Gladstone. Park. Windsor. Garfield. Benton. Historic Northeast residents from each of these streets were terrorized by a prolific burglar for seven months between December 2, 2014 and July 12, 2015. On the morning of Friday, August 11, 50-year-old Robert L. Brown appeared at the 16th Circuit Court of Jackson County, Missouri in downtown Kansas City to face retribution.
Division 10 Judge Patrick W. Campbell delivered the harshest possible punishment to Brown, sentencing him to 12 years in prison, where he’ll serve concurrent terms on four burglary charges.
A handful of victims from the Scarritt Renaissance neighborhood showed up at the sentencing hearing to urge Campbell to levy the maximum sentence for Brown, who neighborhood association President Leslie Caplan said had actually committed at least nine burglaries in the neighborhood during the seven-month crime spree.
Campbell ultimately sided with the victims, stating that Brown showed “no regard for Missouri law” through his actions.
“The word ‘terrorize’ was the word I came up with,” Campbell said before the sentence. “I believe that the state’s request was extremely reasonable.”
Campbell’s sentence followed testimony from KCPD East Patrol Property Crimes detective Daniel Kaat and the Scarritt Renaissance victims, as well as a conciliatory statement from Brown himself. While Campbell did say he hoped that Brown would have “better days ahead,” he agreed with Scarritt residents that the crimes deserved a significant punishment.
The prosecutor for the case laid out a compelling argument, stating that the defendant had been identified through DNA at several of the crime scenes. Though other scenes didn’t have enough DNA for a positive match, they did match the early-morning modus operandi of Brown’s other burglaries.
Daniel Couzens, a victim who lives on Gladstone Blvd., testified that he and his wife suffered $3,000 worth of damage as a result of Brown’s break-in, along with significant emotional trauma. The couple was home at the time of the burglary, and Couzens’ wife confronted Brown. Couzens testified that Brown responded by picking up rocks, utensils and household items and throwing them at her. He further noted that the incident left an indelible impression on his wife.
“She was very upset, she was crying…just distraught.” Couzens said.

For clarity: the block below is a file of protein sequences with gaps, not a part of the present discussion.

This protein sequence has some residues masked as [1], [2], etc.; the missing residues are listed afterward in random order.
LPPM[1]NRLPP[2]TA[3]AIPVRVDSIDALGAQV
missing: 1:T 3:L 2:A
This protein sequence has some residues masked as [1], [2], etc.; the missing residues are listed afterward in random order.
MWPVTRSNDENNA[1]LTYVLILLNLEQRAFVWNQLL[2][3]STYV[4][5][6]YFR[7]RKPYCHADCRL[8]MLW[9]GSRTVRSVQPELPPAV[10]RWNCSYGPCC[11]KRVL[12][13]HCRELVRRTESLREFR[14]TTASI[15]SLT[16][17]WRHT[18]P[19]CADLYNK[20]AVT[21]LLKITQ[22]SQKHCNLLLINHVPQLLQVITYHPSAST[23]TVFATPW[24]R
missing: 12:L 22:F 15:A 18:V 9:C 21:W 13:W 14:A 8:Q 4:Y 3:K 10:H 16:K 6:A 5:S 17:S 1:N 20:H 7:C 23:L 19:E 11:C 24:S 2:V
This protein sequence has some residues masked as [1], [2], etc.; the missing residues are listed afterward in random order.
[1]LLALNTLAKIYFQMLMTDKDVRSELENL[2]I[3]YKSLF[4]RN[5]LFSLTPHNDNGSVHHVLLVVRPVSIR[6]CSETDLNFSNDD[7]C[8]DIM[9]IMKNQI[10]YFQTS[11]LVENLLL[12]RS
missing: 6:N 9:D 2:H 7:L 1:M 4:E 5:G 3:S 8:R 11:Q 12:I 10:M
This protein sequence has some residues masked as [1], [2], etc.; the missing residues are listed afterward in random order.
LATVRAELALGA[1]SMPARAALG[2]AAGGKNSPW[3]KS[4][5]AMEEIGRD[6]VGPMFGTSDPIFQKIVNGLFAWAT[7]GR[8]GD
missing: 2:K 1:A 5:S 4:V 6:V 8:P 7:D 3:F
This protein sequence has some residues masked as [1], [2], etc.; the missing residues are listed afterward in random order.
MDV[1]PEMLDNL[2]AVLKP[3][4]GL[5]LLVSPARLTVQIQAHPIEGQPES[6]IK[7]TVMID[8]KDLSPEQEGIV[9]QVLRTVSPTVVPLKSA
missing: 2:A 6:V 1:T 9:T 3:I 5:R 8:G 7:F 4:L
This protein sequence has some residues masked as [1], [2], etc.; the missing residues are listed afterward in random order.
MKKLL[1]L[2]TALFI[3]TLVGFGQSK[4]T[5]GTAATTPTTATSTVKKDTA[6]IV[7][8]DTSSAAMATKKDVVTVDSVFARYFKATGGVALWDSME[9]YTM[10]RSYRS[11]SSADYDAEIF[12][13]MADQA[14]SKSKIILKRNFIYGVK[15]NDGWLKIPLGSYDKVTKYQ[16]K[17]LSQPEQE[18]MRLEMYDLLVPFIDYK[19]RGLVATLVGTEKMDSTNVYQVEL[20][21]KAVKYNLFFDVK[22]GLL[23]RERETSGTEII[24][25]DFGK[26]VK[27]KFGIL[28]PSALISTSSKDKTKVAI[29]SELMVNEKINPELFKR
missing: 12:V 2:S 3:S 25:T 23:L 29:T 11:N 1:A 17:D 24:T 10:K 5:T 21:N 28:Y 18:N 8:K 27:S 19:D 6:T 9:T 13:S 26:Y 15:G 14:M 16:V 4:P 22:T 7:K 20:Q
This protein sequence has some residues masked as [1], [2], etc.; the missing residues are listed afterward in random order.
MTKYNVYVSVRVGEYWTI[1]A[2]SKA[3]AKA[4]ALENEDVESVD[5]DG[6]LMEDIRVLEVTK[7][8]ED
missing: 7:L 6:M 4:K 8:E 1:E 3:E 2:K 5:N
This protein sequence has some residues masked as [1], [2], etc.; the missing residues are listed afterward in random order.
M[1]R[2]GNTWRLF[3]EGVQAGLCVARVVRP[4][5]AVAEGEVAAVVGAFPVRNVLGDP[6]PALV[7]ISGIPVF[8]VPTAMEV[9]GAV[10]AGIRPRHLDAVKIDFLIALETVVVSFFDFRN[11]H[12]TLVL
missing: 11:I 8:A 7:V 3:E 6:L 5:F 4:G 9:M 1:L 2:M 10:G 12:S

David and Lindsee Hopkins were victims of Brown’s final burglary in the Scarritt Renaissance neighborhood, which occurred on July 12, 2015. Lindsee testified that she heard rustling around outside her home in the early morning hours, and went into her kitchen to investigate. Once there, Lindsee said she was alarmed to find that her belongings had been moved from a kitchen windowsill on the east side of her house. She opened her window to find a man, later identified as Brown, who claimed that he’d been hired for a paint job and had accidentally arrived at the wrong house. Not buying the explanation, Lindsee turned back inside to call the police.
Evidently undeterred, Brown re-entered the Hopkins’s home from another door or window. He eventually fled the premises, but not before taking David’s briefcase, a soft leather over-the-shoulder bag. Officers arrived on the scene shortly thereafter, and following a short foot chase apprehended Brown – with David’s leather briefcase in tow. Though his own stolen property was recovered, David said that the series of burglaries had a profound affect on the neighborhood. He described fellow neighbors who bought alarm systems, got watch dogs, and some who even armed themselves after hearing about the persistent burglaries.
“The neighborhood was…I can’t think of another word other than some people felt terrorized,” David said.
Before sentencing, the prosecution laid out Brown’s history of criminal offenses, which date back to a manslaughter charge for killing an abusive relative in 1993. From there, Brown went through multiple spells behind bars. In each instance, he was arrested less than a year after his release.
Brown’s defense attorney asked Campbell for leniency, citing a long history of abuse, abandonment and drug use. She asked for probation or drug treatment, even if that treatment had to come while her client was incarcerated. In Brown’s own statement before the court, he expressed remorse for his actions and said that his mind was clouded at the time due to drug abuse.
“I’d like to apologize to everyone in the community,” Brown said. “I didn’t care if anyone would have shot me in the head; I just wanted to end the pain.”
“I know a lot of people are very angry and very upset with me,” he added. “They have every right to be. I’d feel the same way if it happened to me.”
During her own testimony, Caplan said that one of the victims of Brown’s crime spree was her own neighbor. She added that during those seven months of burglaries, she felt compelled to get new locks on her doors. Caplan also expressed her gratitude for the vigilance of the Kansas City Police Department during the ordeal.
As she exited the courtroom, Caplan said that she had mixed feelings about Brown’s 12-year sentence.
“I am happy that he got 12 years, because he deserved every moment of that,” Caplan said. “I’m a little disappointed that he didn’t get more, considering that there were at least nine victims in Scarritt. At least it brings some degree of closure for the people who were really victimized.”